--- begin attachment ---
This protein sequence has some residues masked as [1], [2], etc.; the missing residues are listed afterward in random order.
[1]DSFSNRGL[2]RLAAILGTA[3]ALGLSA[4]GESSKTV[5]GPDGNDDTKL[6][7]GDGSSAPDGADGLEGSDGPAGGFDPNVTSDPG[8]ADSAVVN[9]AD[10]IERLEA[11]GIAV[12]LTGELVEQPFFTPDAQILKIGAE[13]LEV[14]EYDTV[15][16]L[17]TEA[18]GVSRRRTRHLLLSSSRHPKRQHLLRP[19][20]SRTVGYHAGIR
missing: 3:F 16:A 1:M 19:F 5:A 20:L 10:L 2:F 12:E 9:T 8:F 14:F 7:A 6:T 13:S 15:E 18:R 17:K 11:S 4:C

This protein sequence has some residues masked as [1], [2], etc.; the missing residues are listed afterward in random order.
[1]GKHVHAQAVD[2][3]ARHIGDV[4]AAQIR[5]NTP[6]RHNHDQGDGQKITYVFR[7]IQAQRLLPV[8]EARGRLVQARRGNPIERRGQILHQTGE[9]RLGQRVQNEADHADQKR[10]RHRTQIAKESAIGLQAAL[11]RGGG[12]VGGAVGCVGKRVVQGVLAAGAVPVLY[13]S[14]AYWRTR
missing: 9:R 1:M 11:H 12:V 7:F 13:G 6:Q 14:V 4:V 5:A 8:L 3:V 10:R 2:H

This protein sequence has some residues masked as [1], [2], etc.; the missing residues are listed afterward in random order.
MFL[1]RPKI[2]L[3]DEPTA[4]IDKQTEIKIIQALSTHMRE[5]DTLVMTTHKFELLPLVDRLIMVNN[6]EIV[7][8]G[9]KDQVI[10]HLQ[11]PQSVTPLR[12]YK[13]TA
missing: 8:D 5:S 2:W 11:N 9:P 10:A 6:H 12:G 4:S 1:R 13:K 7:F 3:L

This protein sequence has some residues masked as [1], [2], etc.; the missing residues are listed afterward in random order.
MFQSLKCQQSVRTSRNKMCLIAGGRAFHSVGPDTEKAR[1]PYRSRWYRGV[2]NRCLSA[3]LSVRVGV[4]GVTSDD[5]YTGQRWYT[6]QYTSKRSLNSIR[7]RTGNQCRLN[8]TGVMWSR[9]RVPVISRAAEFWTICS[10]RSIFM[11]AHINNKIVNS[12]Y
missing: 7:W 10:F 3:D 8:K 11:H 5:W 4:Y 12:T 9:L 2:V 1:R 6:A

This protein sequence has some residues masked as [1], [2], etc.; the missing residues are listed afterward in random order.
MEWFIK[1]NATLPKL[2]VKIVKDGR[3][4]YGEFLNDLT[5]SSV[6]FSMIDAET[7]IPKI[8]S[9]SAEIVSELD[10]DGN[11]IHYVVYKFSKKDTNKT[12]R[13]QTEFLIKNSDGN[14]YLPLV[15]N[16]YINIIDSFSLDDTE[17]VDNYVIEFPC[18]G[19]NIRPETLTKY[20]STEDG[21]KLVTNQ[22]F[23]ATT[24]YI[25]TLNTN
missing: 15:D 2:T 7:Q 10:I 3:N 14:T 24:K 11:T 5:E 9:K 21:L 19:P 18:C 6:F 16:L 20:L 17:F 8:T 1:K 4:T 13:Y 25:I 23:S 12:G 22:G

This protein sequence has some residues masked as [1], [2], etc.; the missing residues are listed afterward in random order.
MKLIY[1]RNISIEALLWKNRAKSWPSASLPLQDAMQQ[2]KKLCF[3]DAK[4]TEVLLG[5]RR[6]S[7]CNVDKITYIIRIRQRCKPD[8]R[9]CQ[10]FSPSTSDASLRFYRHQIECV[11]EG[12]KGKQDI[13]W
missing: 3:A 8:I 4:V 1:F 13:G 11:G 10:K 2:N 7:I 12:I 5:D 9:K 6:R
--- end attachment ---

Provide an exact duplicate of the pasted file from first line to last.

This protein sequence has some residues masked as [1], [2], etc.; the missing residues are listed afterward in random order.
[1]DSFSNRGL[2]RLAAILGTA[3]ALGLSA[4]GESSKTV[5]GPDGNDDTKL[6][7]GDGSSAPDGADGLEGSDGPAGGFDPNVTSDPG[8]ADSAVVN[9]AD[10]IERLEA[11]GIAV[12]LTGELVEQPFFTPDAQILKIGAE[13]LEV[14]EYDTV[15][16]L[17]TEA[18]GVSRRRTRHLLLSSSRHPKRQHLLRP[19][20]SRTVGYHAGIR
missing: 3:F 16:A 1:M 19:F 5:A 20:L 10:L 2:F 12:E 9:T 8:F 14:F 7:A 6:T 13:S 15:E 18:R 17:K 11:S 4:C

This protein sequence has some residues masked as [1], [2], etc.; the missing residues are listed afterward in random order.
[1]GKHVHAQAVD[2][3]ARHIGDV[4]AAQIR[5]NTP[6]RHNHDQGDGQKITYVFR[7]IQAQRLLPV[8]EARGRLVQARRGNPIERRGQILHQTGE[9]RLGQRVQNEADHADQKR[10]RHRTQIAKESAIGLQAAL[11]RGGG[12]VGGAVGCVGKRVVQGVLAAGAVPVLY[13]S[14]AYWRTR
missing: 9:R 1:M 11:H 12:V 7:F 13:G 6:Q 14:V 4:V 5:A 8:L 3:V 10:R 2:H

This protein sequence has some residues masked as [1], [2], etc.; the missing residues are listed afterward in random order.
MFL[1]RPKI[2]L[3]DEPTA[4]IDKQTEIKIIQALSTHMRE[5]DTLVMTTHKFELLPLVDRLIMVNN[6]EIV[7][8]G[9]KDQVI[10]HLQ[11]PQSVTPLR[12]YK[13]TA
missing: 8:D 5:S 2:W 11:N 9:P 10:A 6:H 12:G 4:S 1:R 13:K 7:F 3:L

This protein sequence has some residues masked as [1], [2], etc.; the missing residues are listed afterward in random order.
MFQSLKCQQSVRTSRNKMCLIAGGRAFHSVGPDTEKAR[1]PYRSRWYRGV[2]NRCLSA[3]LSVRVGV[4]GVTSDD[5]YTGQRWYT[6]QYTSKRSLNSIR[7]RTGNQCRLN[8]TGVMWSR[9]RVPVISRAAEFWTICS[10]RSIFM[11]AHINNKIVNS[12]Y
missing: 7:W 10:F 3:D 8:K 11:H 5:W 4:Y 12:T 9:L 2:V 1:R 6:A

This protein sequence has some residues masked as [1], [2], etc.; the missing residues are listed afterward in random order.
MEWFIK[1]NATLPKL[2]VKIVKDGR[3][4]YGEFLNDLT[5]SSV[6]FSMIDAET[7]IPKI[8]S[9]SAEIVSELD[10]DGN[11]IHYVVYKFSKKDTNKT[12]R[13]QTEFLIKNSDGN[14]YLPLV[15]N[16]YINIIDSFSLDDTE[17]VDNYVIEFPC[18]G[19]NIRPETLTKY[20]STEDG[21]KLVTNQ[22]F[23]ATT[24]YI[25]TLNTN
missing: 15:D 2:T 7:Q 10:I 3:N 14:T 24:K 11:T 5:E 9:K 21:L 19:P 18:C 6:F 16:L 20:L 17:F 8:T 1:K 4:T 13:Y 25:I 23:S 12:G 22:G

This protein sequence has some residues masked as [1], [2], etc.; the missing residues are listed afterward in random order.
MKLIY[1]RNISIEALLWKNRAKSWPSASLPLQDAMQQ[2]KKLCF[3]DAK[4]TEVLLG[5]RR[6]S[7]CNVDKITYIIRIRQRCKPD[8]R[9]CQ[10]FSPSTSDASLRFYRHQIECV[11]EG[12]KGKQDI[13]W
missing: 3:A 8:I 4:V 1:F 13:G 11:G 10:K 2:N 7:I 12:I 5:D 9:K 6:R